LEADERSHIP

From the paddock to the boardroom

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How does an authentic leader show up? Do they rely on their title? If not, what do they rely on to move the feet of their herd? In the wild leadership is earned, while in the corporate world it is bestowed. But to really succeed—in the corporate world as well as in the wild—one has to earn the respect of one’s subordinates to get them to work for you.

I believe that one can learn this powerful skill of earning respect from the paddock. Equine Assisted Learning (EAL) is regarded as a new leadership field in which experimental activities with horses reflect the realities of life. Participants learn about themselves and how to process behaviour, feelings and patterns. This helps to cultivate leadership skills, develop problem-and conflict resolution, establish boundaries and remain within them, deal with aggression and improve non-verbal communication.

Back to basics

Leadership has been defined in numerous ways, but ultimately it boils down to its most basic definition—getting work done through people. That sounds easy enough, right? Well, anyone that has ever tried to motivate people into action knows the difficulties that arise when working with human beings.

Leading people requires many skills. Daniel Goleman, in his book Working with Emotional Intelligence, provides supporting data that successful leaders possess competencies based on five elements in relationships:

Self-awareness 


Motivation

Self-regulation 

Empathy

Adeptness

Horses possess many of the competencies described by Goleman. Their awareness is so acute that they tune into all the non-verbal communication, including the emotions of the humans they interact with.

Horses—the perfect co-facilitator in leadership development

Horses by nature live the values that many organisations strive for—values which many leaders try with great difficulty to instill in the hearts and minds of their teams. Horses don’t lie and you cannot lie to them. The old adage “straight from the horse’s mouth” applies in this process.

In the wild, horses were preyed upon for food by wild dogs, big cats and primitive man. Their survival depended on their ability to be fully in tune with their surroundings—very perceptive and fast in reaction time. Like humans they utilise all of their senses—sight, smell, hearing, feeling and taste—to take in their surroundings. However, horses’ senses are more acute. Their smell is similar to that of a dog. They can smell fear or anger in humans, and when smelling the ground they can identify who has passed by.

When interacting with people, the horses’ acute awareness allows them to recognise the slightest uneasiness or tension in our bodies, as well as the non-verbal messages. Their keen perception allows them to notice incongruence between our actions and our emotions. They are that perceptive! Not only do they notice the disconnections, they reflect them back to us through their behaviours.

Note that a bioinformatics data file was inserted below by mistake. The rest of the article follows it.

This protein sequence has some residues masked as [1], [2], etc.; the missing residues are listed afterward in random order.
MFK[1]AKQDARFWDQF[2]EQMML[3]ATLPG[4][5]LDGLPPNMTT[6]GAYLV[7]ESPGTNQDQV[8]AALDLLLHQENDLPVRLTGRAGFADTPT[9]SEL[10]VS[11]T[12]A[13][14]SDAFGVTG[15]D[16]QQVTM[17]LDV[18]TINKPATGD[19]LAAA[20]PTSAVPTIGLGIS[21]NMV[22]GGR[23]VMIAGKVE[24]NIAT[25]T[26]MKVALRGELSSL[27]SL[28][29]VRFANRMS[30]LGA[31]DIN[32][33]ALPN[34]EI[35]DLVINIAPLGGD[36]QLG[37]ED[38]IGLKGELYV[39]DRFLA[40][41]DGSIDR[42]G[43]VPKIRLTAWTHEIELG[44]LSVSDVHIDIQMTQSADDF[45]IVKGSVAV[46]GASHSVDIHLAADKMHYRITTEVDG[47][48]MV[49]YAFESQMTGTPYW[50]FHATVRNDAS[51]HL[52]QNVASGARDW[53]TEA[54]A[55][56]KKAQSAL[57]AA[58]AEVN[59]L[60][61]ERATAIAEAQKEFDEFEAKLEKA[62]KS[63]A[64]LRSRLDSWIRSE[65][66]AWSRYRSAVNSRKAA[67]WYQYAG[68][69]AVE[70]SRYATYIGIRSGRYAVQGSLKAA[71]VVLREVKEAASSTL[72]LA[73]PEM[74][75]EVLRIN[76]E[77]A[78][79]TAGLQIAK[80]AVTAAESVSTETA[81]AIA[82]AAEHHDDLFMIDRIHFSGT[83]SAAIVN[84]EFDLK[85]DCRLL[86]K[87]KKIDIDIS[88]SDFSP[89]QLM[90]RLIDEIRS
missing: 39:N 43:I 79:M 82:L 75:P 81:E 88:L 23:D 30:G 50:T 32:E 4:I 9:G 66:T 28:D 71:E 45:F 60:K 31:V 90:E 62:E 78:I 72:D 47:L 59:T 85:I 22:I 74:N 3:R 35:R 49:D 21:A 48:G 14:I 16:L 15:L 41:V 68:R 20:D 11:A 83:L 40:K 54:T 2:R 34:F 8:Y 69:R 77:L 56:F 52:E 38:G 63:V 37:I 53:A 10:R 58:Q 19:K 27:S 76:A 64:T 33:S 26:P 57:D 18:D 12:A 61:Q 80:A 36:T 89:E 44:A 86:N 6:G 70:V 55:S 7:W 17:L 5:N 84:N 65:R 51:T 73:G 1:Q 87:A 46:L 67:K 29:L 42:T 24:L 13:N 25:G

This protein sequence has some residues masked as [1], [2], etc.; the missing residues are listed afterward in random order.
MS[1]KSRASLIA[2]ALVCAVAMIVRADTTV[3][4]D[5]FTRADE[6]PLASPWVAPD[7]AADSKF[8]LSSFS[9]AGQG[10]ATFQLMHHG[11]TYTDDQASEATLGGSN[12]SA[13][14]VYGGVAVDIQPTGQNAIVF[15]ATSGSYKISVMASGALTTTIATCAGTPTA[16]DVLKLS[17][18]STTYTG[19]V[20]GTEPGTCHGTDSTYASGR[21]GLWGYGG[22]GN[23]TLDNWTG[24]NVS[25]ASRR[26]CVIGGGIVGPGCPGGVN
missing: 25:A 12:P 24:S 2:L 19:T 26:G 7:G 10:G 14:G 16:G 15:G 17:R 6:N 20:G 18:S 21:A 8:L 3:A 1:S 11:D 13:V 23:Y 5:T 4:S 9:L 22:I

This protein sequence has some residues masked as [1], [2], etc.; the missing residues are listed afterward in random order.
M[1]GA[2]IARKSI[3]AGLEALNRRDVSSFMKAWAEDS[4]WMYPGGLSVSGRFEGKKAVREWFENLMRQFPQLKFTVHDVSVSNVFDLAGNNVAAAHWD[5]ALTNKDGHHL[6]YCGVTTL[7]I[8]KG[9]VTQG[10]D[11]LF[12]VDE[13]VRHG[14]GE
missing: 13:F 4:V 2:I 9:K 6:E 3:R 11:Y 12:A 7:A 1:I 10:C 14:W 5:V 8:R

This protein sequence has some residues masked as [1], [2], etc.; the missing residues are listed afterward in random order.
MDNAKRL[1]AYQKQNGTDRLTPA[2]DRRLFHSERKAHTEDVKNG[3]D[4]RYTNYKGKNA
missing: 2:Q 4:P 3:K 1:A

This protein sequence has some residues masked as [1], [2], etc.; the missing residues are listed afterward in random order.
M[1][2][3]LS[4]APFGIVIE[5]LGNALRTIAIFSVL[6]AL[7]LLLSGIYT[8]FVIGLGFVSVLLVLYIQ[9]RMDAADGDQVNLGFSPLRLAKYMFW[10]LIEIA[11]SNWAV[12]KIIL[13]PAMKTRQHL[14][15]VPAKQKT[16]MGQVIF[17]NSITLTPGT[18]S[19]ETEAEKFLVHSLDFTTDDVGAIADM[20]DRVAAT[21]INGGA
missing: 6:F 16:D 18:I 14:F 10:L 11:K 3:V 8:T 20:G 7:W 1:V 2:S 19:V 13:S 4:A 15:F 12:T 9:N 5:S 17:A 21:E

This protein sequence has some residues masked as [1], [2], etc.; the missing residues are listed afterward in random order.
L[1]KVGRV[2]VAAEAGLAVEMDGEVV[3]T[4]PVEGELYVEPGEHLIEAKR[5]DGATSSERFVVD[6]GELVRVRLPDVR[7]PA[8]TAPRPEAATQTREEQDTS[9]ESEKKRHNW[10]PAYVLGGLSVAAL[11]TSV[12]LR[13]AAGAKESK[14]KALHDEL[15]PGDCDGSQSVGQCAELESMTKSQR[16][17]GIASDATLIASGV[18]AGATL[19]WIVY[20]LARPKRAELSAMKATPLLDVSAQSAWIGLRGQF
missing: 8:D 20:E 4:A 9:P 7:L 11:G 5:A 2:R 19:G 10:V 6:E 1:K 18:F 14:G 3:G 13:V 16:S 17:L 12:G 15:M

The horses’ unique sense of awareness and their ability to reflect the emotions of humans make them the perfect co-facilitator in leadership development training. They help people to learn how others perceive them and how their actions are being interpreted.

Less threatening learning

Learning via horses is less threatening, because it is a more personal experience and feedback is direct from the horse’s mouth. Accomplishing a task involving a horse provides a wonderful metaphor when dealing with intimidating situations either inside or outside the workplace.

Horses are large and powerful animals—they provide a natural opportunity to overcome fear and develop self-confidence.

Great teachers about life and relationships

Linda Kohanov, an expert in equine facilitated psychotherapy, elaborates in her book, The Tao of Equus, on the relationship between emotional intelligence and the benefits of working with horses. She puts into words what those working with horses have known for years—that horses are great teachers about life and relationships. Working with horses offers the unique experience of developing a deeper understanding of yourself and how others perceive you, what motivates you, your adaptability and flexibility in changing situations, your innovativeness, level of commitment and initiative and ultimately your ability to understand and lead others.

Best lesson

The best lessons learned from horses are those that allow us to adapt our behaviour to be more balanced and co-operative. Horses teach us to be conscious leaders! To truly lead others you must first understand yourself and recognise your areas of strengths and areas for development.

Disconnections show

When we mask our emotions we hold tension in our bodies. Our horse partners recognise these disconnections and mirror it back through their actions. Emotions and tensions that lay under the surface and out of our human awareness are very visible to the horse. They notice the inconsistencies in our actions and non-verbal messages. Status does not impress them.

What makes this approach different?

Learning takes place on the spot. The impact and learning are more powerful than the traditional methods of classroom training.

Participants are taken out of their comfort zones and are so much more open to the process of self-discovery. They are more willing to accept feedback from a horse than from another human being. ▲
For more information about the Equine Authentic Leadership Programme and all our other offerings, kindly visit www.chloeinsa.co.za or email Yolanda Sing at yolanda@chloeinsa.co.za

Yolanda Sing is an Equine facilitator, coach and writer.

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